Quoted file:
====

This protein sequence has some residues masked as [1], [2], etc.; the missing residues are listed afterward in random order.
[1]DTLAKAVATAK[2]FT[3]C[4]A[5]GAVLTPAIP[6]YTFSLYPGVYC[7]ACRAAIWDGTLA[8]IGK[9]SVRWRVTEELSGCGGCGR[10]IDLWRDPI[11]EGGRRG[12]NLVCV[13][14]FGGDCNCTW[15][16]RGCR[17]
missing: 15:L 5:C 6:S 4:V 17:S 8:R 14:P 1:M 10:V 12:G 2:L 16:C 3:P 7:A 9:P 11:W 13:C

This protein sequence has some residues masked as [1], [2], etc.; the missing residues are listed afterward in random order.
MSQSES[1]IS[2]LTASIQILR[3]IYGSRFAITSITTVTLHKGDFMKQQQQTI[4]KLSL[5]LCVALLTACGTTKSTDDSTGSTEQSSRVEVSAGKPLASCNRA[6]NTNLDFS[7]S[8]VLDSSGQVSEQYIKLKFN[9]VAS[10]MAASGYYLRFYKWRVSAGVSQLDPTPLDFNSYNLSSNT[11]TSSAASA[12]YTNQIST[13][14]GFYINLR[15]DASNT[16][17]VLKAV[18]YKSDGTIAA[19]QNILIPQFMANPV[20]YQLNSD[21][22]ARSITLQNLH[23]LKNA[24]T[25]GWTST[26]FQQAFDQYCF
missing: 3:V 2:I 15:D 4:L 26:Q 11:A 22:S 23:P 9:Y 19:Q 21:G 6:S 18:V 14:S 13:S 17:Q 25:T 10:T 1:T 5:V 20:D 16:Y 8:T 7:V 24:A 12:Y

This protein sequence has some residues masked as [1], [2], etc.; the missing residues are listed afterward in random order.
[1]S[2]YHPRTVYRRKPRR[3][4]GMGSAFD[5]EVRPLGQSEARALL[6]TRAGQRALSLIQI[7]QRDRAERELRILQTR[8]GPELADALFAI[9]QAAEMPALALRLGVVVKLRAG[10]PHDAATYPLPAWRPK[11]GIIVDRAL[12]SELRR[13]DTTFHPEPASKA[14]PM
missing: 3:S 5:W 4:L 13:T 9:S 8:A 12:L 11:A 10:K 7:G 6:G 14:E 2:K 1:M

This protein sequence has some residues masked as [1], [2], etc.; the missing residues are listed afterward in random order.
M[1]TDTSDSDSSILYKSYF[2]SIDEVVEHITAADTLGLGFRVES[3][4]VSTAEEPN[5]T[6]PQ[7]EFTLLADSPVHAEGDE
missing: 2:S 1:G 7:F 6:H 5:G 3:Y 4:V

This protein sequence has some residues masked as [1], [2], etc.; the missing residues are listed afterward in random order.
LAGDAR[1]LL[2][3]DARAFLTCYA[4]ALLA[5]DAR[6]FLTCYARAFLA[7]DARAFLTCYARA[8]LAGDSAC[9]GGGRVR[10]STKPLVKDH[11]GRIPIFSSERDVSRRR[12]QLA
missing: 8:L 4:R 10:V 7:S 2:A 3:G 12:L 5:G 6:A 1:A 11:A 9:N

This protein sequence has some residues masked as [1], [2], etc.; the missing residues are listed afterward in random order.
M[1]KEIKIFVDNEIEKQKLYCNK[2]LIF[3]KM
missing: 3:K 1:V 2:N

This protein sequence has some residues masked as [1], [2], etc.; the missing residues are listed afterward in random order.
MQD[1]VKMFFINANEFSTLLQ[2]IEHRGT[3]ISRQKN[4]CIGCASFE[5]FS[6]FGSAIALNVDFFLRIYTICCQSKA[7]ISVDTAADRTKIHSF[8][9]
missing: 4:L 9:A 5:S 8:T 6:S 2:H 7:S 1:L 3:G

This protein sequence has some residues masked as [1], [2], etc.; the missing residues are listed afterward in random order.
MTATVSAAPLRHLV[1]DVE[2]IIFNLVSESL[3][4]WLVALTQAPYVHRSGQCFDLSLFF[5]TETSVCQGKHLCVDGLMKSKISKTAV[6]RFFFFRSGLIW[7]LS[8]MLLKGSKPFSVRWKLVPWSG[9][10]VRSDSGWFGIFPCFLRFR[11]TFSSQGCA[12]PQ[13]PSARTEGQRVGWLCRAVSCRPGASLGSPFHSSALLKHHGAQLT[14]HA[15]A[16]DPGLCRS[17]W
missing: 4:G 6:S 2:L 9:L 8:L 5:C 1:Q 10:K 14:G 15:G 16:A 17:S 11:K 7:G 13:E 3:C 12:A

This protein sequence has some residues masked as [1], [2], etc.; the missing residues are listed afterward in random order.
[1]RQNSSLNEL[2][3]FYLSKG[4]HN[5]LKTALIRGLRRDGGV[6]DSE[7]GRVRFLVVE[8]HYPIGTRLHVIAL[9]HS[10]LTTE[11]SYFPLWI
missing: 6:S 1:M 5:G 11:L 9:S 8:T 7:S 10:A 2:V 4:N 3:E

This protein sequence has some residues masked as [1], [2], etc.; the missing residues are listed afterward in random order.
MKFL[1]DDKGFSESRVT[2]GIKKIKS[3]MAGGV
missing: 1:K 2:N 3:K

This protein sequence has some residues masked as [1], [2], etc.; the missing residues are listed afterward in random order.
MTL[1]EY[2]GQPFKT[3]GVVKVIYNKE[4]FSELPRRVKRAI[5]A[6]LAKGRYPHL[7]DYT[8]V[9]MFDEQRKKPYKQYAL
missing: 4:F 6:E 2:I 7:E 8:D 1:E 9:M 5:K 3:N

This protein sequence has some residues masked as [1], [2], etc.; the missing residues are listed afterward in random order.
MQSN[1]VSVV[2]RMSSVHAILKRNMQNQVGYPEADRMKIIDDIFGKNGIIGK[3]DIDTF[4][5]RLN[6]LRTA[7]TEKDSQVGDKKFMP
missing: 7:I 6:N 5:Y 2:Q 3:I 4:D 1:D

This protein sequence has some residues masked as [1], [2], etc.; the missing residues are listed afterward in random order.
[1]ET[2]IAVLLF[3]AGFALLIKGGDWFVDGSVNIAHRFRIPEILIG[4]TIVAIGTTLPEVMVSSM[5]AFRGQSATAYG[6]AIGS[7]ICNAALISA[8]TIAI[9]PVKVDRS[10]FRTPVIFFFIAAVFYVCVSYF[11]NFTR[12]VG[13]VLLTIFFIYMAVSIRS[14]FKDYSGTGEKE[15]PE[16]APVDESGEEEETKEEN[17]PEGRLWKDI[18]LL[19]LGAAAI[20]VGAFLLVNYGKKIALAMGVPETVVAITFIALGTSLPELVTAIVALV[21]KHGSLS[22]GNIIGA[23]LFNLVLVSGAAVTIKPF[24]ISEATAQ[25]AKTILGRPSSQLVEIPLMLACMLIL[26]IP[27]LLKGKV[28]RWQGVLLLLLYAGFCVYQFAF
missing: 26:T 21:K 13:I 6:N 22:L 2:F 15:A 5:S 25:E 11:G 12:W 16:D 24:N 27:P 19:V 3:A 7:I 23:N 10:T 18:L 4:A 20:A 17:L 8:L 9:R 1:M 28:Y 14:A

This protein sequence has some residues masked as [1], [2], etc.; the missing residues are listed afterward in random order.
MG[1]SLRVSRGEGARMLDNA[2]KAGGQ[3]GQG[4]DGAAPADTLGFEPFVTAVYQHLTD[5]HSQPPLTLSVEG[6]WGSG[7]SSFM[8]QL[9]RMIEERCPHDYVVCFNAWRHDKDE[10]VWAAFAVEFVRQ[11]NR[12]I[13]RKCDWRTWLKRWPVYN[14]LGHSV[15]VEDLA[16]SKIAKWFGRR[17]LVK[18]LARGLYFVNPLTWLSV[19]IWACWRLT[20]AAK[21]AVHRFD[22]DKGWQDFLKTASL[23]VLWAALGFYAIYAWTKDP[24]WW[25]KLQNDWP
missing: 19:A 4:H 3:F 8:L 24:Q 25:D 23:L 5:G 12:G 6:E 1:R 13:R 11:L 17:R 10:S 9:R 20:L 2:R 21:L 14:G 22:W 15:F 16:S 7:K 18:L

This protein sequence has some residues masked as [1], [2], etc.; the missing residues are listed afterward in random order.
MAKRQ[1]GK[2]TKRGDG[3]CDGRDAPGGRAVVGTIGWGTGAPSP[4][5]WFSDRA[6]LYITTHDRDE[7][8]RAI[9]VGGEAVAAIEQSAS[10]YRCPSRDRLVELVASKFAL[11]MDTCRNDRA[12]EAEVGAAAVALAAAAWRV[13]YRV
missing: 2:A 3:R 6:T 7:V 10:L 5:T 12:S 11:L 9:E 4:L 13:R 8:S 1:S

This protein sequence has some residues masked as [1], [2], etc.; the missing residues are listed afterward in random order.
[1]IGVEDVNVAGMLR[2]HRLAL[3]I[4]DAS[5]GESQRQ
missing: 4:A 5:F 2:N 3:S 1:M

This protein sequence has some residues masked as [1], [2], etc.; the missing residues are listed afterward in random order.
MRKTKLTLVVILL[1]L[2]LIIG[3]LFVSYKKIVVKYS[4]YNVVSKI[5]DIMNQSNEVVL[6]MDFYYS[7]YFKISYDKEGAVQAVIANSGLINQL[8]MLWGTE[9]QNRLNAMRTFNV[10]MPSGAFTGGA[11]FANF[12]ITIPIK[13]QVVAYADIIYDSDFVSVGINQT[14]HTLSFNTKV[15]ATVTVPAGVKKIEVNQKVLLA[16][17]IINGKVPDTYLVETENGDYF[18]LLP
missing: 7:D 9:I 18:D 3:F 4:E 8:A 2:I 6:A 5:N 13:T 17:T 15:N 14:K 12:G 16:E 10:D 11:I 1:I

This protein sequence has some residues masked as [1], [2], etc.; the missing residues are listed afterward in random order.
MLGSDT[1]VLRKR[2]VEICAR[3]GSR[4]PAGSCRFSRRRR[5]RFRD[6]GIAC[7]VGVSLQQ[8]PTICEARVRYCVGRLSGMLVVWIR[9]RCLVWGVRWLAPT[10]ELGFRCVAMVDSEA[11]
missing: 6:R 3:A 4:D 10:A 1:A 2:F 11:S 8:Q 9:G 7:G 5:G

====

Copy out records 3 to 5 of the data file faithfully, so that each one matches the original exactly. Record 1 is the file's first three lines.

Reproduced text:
This protein sequence has some residues masked as [1], [2], etc.; the missing residues are listed afterward in random order.
[1]S[2]YHPRTVYRRKPRR[3][4]GMGSAFD[5]EVRPLGQSEARALL[6]TRAGQRALSLIQI[7]QRDRAERELRILQTR[8]GPELADALFAI[9]QAAEMPALALRLGVVVKLRAG[10]PHDAATYPLPAWRPK[11]GIIVDRAL[12]SELRR[13]DTTFHPEPASKA[14]PM
missing: 3:S 5:W 4:L 13:T 9:S 8:A 12:L 11:A 10:K 7:G 6:G 14:E 2:K 1:M

This protein sequence has some residues masked as [1], [2], etc.; the missing residues are listed afterward in random order.
M[1]TDTSDSDSSILYKSYF[2]SIDEVVEHITAADTLGLGFRVES[3][4]VSTAEEPN[5]T[6]PQ[7]EFTLLADSPVHAEGDE
missing: 2:S 1:G 7:F 6:H 5:G 3:Y 4:V

This protein sequence has some residues masked as [1], [2], etc.; the missing residues are listed afterward in random order.
LAGDAR[1]LL[2][3]DARAFLTCYA[4]ALLA[5]DAR[6]FLTCYARAFLA[7]DARAFLTCYARA[8]LAGDSAC[9]GGGRVR[10]STKPLVKDH[11]GRIPIFSSERDVSRRR[12]QLA
missing: 8:L 4:R 10:V 7:S 2:A 3:G 12:L 5:G 6:A 1:A 11:A 9:N